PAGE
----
Random noise radar has recently been used in a variety of imaging and surveillance applications. These systems can be made phase coherent using the technique of heterodyne correlation. Phase coherence has been exploited to measure Doppler and thereby the velocity of moving targets. The Doppler visibility, i.e., the ability to extract Doppler information over the inherent clutter spectra, is constrained by system parameters, especially the phase noise generated by microwave components. Our paper proposes a new phase noise model for the heterodyne mixer as applicable for ultrawideband (UWB) random noise radar and for the local oscillator in the time domain. The Doppler spectra are simulated by including phase noise contamination effects and compared with our previous experimental results. À genetic algorithm (GA) optimization routine is applied to synthesize the effects of a variety of parameter combinations to derive a suitable empirical formula for estimating the Doppler visibility in dB. According to the phase noise analysis and the simulation results, the Doppler visibility of UWB random noise radar depends primarily on the following parameters: 1) the local oscillator (LO) drive level of the receiver heterodyne mixer, 2) the saturation current in the receiver heterodyne mixer, 3) the bandwidth of the transmit noise source, and 4) the target velocity. Other parameters such as the carrier frequency of the receiver LO and the loaded quality factor of the LO have a small effect over the range of applicability of the model and are therefore neglected in the model formulation. The Doppler visibility curves generated from this formula match the simulation results very well over the applicable parameter range within 1 dB. Our model may therefore be used to quickly estimate the Doppler visibility of random UWB noise radars for trade-off analysis.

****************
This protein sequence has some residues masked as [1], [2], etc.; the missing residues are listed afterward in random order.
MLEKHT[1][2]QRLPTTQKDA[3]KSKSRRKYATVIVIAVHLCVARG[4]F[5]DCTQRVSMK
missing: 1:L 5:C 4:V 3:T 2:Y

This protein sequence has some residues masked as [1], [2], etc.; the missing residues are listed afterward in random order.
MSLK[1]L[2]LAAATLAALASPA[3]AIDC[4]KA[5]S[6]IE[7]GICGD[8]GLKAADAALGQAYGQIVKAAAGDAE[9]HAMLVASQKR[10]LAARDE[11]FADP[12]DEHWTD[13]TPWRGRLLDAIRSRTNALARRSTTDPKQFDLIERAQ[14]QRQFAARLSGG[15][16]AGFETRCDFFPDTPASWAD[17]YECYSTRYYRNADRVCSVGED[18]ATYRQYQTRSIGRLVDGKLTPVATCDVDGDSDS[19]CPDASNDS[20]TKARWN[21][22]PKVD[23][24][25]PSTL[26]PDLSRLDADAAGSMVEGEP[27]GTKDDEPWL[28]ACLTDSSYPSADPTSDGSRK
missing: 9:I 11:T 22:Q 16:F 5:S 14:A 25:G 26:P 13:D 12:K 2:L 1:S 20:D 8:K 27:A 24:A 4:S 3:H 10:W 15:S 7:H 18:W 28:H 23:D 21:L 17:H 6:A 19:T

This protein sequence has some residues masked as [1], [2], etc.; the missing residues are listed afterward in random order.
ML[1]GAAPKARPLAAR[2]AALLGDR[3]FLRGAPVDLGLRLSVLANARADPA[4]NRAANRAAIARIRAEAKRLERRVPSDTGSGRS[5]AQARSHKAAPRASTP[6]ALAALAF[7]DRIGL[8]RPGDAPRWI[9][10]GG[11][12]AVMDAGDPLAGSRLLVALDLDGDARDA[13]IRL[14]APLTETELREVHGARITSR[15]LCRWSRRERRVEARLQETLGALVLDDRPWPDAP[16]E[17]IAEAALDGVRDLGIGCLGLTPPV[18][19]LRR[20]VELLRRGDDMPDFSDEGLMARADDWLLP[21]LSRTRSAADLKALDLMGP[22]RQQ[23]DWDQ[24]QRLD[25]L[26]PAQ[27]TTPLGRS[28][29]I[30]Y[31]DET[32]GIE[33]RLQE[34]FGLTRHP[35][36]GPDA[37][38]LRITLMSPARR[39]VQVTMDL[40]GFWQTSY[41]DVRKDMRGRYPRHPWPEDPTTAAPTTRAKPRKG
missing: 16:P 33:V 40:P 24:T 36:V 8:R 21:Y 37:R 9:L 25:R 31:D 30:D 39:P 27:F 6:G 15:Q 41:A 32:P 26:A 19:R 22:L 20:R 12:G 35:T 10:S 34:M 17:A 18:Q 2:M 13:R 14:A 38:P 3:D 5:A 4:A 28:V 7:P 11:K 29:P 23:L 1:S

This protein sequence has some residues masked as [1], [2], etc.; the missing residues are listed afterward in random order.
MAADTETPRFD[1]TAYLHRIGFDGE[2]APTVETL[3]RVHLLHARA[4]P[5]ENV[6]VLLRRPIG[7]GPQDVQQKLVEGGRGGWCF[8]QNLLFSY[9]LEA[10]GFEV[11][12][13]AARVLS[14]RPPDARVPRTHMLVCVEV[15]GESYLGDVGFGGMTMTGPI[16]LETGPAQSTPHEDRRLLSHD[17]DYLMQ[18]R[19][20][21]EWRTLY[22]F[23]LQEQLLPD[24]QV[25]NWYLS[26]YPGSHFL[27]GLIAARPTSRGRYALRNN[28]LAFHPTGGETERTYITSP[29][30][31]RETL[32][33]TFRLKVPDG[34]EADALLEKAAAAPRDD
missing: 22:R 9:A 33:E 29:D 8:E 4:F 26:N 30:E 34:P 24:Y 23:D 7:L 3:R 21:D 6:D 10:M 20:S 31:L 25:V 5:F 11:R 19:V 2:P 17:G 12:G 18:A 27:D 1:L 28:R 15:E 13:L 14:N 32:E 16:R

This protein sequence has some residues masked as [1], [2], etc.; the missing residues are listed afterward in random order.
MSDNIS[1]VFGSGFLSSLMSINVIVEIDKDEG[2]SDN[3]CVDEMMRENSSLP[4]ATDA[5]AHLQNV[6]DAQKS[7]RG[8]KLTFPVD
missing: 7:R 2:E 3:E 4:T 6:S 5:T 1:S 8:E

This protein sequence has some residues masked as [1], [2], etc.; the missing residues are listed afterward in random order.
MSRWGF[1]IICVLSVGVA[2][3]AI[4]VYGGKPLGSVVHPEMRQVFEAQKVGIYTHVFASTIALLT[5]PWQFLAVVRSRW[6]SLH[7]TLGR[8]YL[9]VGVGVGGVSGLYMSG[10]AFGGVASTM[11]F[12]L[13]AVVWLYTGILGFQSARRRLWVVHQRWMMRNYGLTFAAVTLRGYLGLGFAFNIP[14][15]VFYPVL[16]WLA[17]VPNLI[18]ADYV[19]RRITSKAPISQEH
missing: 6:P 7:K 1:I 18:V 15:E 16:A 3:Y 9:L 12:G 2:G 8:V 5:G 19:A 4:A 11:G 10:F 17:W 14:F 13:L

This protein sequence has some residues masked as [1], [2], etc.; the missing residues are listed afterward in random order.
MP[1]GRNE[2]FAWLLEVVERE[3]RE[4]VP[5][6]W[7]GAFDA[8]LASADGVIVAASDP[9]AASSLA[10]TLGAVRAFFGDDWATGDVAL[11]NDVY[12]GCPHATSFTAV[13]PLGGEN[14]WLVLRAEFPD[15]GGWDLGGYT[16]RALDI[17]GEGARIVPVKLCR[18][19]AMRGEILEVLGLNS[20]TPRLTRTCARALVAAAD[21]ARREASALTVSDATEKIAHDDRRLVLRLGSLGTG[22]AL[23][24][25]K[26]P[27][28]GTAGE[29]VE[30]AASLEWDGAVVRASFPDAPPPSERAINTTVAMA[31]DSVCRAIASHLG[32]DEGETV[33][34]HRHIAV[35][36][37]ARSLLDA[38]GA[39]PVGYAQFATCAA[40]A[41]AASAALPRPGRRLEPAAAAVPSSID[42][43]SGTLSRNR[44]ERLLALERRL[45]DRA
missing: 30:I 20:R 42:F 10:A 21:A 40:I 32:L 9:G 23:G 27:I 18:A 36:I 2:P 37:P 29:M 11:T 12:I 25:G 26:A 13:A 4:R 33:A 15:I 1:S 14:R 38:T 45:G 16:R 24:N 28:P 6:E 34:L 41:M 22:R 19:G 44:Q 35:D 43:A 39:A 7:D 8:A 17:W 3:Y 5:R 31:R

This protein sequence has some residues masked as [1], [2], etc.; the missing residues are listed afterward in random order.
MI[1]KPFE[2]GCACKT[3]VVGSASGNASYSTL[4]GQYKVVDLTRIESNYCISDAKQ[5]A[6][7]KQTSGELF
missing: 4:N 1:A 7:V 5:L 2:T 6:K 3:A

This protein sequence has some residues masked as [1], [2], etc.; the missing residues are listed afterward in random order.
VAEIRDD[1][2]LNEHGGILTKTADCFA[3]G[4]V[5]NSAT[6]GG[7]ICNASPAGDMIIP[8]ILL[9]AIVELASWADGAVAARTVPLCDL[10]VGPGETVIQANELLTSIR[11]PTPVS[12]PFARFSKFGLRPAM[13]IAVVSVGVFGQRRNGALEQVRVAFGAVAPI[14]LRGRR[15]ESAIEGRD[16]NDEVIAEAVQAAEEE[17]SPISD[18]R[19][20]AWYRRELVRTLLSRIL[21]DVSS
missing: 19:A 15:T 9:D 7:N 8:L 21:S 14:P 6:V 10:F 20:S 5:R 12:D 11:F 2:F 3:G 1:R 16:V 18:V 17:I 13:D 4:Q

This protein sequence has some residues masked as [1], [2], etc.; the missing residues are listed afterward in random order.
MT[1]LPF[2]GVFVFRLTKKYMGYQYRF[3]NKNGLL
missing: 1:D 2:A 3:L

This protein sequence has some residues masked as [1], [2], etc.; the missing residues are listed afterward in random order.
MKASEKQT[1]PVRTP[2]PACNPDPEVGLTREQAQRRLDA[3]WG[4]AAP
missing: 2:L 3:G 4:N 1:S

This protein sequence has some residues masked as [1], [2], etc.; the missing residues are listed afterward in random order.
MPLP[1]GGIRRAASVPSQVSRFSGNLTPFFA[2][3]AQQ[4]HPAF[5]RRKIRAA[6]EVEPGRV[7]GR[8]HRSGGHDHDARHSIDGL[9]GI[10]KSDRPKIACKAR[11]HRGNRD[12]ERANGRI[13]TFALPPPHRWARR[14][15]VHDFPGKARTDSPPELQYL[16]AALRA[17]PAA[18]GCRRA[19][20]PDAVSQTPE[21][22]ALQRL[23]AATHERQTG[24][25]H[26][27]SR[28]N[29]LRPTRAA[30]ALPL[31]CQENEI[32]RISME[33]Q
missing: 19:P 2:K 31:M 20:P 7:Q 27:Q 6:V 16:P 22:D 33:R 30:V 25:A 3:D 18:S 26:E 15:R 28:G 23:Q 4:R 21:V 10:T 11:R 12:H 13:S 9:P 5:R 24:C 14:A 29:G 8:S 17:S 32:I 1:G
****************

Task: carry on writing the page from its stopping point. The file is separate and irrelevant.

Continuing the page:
|Original language||English (US)|
|Number of pages||12|
|Journal||IEEE Transactions on Aerospace and Electronic Systems|
|State||Published - 2006|
All Science Journal Classification (ASJC) codes
- Aerospace Engineering
- Electrical and Electronic Engineering